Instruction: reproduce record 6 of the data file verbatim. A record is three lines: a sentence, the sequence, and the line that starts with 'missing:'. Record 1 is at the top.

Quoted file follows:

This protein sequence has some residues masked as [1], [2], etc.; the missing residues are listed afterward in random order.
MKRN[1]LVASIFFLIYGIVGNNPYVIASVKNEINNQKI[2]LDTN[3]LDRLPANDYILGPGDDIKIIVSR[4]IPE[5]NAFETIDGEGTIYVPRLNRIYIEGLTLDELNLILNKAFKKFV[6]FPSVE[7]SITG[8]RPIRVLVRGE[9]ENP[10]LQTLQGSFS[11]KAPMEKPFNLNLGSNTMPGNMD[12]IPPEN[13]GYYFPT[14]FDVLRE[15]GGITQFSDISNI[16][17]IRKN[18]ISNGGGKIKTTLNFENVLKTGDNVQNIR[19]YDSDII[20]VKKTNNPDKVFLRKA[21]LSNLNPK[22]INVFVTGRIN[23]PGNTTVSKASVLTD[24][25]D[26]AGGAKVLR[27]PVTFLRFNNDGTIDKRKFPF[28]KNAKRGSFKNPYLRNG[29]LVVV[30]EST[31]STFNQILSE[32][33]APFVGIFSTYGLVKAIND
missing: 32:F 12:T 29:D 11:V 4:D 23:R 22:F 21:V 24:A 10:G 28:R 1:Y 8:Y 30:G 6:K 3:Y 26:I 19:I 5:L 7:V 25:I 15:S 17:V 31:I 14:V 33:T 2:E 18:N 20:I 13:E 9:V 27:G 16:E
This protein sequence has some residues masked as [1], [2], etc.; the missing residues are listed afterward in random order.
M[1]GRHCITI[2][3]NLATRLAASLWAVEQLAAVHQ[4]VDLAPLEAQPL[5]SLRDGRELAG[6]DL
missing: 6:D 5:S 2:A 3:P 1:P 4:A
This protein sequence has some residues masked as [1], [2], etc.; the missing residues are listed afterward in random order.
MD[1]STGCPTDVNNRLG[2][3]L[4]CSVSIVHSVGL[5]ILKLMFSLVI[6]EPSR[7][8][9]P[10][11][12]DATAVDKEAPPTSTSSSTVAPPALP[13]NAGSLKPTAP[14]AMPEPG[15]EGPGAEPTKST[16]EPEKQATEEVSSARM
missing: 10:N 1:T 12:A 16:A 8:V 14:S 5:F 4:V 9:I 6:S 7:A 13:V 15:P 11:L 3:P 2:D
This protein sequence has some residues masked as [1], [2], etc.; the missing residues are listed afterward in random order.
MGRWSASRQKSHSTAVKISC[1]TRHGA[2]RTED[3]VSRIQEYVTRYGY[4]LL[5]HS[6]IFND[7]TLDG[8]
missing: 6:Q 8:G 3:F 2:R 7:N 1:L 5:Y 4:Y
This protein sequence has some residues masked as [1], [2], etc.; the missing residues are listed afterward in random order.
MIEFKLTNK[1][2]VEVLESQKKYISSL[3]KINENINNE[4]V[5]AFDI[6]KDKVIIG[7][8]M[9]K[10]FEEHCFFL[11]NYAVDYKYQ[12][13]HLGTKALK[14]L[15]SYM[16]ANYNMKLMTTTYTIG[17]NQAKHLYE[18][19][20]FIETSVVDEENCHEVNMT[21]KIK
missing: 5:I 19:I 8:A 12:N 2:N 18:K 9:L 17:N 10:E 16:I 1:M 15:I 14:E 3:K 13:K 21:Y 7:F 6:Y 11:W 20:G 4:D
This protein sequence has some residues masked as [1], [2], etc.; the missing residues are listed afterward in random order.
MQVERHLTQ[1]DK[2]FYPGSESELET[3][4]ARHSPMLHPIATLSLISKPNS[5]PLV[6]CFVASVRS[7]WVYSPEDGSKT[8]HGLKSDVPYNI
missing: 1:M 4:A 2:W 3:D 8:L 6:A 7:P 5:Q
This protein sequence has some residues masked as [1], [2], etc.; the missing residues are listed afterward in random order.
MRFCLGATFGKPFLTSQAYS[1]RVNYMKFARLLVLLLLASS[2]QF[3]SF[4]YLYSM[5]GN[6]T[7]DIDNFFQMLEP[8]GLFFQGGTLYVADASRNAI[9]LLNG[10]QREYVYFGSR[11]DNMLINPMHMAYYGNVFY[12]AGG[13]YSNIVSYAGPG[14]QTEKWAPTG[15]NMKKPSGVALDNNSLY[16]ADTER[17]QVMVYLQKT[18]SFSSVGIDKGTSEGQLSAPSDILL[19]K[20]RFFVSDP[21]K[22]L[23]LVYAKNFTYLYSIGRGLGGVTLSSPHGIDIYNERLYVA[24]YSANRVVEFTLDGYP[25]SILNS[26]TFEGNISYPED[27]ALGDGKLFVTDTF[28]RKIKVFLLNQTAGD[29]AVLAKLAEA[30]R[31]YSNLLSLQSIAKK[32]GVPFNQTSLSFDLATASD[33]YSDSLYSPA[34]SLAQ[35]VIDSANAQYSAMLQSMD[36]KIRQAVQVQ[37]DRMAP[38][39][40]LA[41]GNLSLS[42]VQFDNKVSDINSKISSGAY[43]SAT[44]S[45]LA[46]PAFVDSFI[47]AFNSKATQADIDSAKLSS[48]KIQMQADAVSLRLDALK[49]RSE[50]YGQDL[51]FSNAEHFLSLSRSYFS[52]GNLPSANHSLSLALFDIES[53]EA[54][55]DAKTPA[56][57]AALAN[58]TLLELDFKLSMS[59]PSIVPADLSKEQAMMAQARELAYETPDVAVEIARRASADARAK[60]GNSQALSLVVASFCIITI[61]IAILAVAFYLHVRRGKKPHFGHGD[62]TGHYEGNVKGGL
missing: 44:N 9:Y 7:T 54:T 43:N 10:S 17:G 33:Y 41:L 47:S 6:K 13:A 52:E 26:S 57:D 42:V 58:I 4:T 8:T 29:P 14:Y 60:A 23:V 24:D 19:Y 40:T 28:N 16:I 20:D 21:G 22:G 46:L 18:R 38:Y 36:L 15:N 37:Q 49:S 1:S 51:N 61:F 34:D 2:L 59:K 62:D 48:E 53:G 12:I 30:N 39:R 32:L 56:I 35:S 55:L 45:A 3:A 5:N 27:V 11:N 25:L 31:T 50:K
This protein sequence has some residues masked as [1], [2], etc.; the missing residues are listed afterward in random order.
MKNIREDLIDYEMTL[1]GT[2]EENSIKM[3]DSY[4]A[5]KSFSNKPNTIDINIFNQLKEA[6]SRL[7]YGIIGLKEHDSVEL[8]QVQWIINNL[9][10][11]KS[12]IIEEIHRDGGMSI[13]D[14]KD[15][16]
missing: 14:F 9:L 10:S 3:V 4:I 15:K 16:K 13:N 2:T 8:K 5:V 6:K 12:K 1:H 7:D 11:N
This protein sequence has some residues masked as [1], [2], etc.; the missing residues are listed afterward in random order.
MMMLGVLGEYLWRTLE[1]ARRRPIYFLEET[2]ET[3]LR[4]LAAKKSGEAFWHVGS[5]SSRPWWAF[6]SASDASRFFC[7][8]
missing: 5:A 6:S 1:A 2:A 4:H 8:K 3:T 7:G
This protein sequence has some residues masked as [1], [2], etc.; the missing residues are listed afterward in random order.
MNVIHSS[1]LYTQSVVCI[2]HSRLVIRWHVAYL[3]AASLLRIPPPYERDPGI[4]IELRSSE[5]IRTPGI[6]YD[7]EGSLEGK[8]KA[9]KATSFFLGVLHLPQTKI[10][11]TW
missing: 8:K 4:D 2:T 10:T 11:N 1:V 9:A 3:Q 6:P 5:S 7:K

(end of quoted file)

This protein sequence has some residues masked as [1], [2], etc.; the missing residues are listed afterward in random order.
MQVERHLTQ[1]DK[2]FYPGSESELET[3][4]ARHSPMLHPIATLSLISKPNS[5]PLV[6]CFVASVRS[7]WVYSPEDGSKT[8]HGLKSDVPYNI
missing: 1:M 4:A 2:W 3:D 8:L 6:A 7:P 5:Q